The documents challenged by Morabito had been stamped with work identification numbers prior to the existence of DOT's statutory duty. There is no basis to presume, therefore, that they were stamped within one business day of receipt. If, during the period when Morabito's violations allegedly occurred, it was the practice of DOT to stamp documents within a certain period after receipt then DOT should have presented testimony to that effect. If DOT had some basis for knowing the dates when documents were received it should have produced testimony to establish those dates. Obviously, this is of particular importance where documents bearing illegible work identification numbers are concerned. If DOT had been required to place a witness on the stand to authenticate the documents and to testify regarding procedures that were followed in placing work identification numbers on the documents, the witness would have been subject to cross-examination, and, as a result, DOT might have been unable to establish that the dates stamped on the documents were the dates on which they were actually received. Due to the application of subsection (d.1), however, no witnesses were presented by DOT. DOT simply rested its case after presenting the certified set of documents, and Morabito had no opportunity to cross-examine.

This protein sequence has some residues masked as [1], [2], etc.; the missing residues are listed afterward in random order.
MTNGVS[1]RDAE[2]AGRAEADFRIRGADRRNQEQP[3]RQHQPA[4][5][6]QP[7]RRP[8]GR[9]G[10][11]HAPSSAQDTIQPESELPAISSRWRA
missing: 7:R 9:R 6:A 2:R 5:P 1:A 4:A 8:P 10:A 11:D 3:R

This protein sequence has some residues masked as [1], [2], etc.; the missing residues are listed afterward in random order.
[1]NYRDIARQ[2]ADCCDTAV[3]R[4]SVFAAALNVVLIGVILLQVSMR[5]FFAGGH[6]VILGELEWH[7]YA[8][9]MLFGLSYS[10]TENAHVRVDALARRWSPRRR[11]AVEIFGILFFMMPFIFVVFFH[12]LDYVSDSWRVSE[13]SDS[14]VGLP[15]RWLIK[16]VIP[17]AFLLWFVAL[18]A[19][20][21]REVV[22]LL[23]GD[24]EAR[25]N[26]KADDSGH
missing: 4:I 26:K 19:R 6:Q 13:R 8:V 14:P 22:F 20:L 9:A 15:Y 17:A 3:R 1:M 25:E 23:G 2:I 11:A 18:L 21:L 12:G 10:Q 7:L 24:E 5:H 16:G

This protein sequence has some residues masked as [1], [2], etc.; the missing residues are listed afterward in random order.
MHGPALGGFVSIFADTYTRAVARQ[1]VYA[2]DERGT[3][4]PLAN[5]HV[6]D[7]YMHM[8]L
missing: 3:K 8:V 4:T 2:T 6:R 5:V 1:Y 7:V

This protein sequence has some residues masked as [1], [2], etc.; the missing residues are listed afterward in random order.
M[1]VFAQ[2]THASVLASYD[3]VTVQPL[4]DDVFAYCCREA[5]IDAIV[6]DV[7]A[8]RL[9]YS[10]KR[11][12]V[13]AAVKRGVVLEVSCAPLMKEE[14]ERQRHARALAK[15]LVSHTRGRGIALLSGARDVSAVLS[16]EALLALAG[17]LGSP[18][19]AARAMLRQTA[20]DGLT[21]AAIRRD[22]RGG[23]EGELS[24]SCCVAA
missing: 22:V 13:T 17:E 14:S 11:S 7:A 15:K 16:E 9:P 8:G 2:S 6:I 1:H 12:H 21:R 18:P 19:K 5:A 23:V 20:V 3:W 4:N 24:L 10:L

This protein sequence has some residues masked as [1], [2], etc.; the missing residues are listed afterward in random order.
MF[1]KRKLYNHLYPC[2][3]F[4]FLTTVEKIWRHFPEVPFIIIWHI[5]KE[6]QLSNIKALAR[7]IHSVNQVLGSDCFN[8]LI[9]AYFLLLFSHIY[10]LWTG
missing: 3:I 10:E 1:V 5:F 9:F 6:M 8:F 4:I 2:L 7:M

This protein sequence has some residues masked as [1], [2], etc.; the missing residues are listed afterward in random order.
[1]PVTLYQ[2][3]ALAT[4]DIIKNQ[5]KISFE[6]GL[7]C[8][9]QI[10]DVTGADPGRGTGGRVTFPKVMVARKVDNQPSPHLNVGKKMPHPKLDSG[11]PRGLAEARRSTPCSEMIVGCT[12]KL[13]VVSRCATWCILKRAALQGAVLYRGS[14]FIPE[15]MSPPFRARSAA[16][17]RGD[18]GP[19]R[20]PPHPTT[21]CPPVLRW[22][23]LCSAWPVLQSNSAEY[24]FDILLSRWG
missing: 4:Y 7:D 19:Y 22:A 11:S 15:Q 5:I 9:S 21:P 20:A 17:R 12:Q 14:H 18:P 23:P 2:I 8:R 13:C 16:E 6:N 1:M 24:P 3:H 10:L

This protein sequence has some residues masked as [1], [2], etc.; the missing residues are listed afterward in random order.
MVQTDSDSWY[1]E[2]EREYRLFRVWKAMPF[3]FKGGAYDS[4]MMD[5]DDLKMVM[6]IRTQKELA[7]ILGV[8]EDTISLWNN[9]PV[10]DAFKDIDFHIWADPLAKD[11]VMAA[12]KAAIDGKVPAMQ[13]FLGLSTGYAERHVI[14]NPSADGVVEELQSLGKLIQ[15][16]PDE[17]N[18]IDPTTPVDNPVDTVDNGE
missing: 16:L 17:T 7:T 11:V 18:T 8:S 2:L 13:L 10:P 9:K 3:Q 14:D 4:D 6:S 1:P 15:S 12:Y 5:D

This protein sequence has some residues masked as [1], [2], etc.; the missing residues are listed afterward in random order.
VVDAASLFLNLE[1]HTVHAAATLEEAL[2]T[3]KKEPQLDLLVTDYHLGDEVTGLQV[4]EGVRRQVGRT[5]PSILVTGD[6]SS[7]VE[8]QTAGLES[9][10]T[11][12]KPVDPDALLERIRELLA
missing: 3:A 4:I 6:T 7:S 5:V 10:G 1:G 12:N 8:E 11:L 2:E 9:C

A new hearing, at which subsection (d.1) will not be applied, is required. The order of Commonwealth Court to the contrary must be reversed, and the case must be remanded to the court of common pleas for proceedings consistent with this opinion.
Order reversed, and case remanded.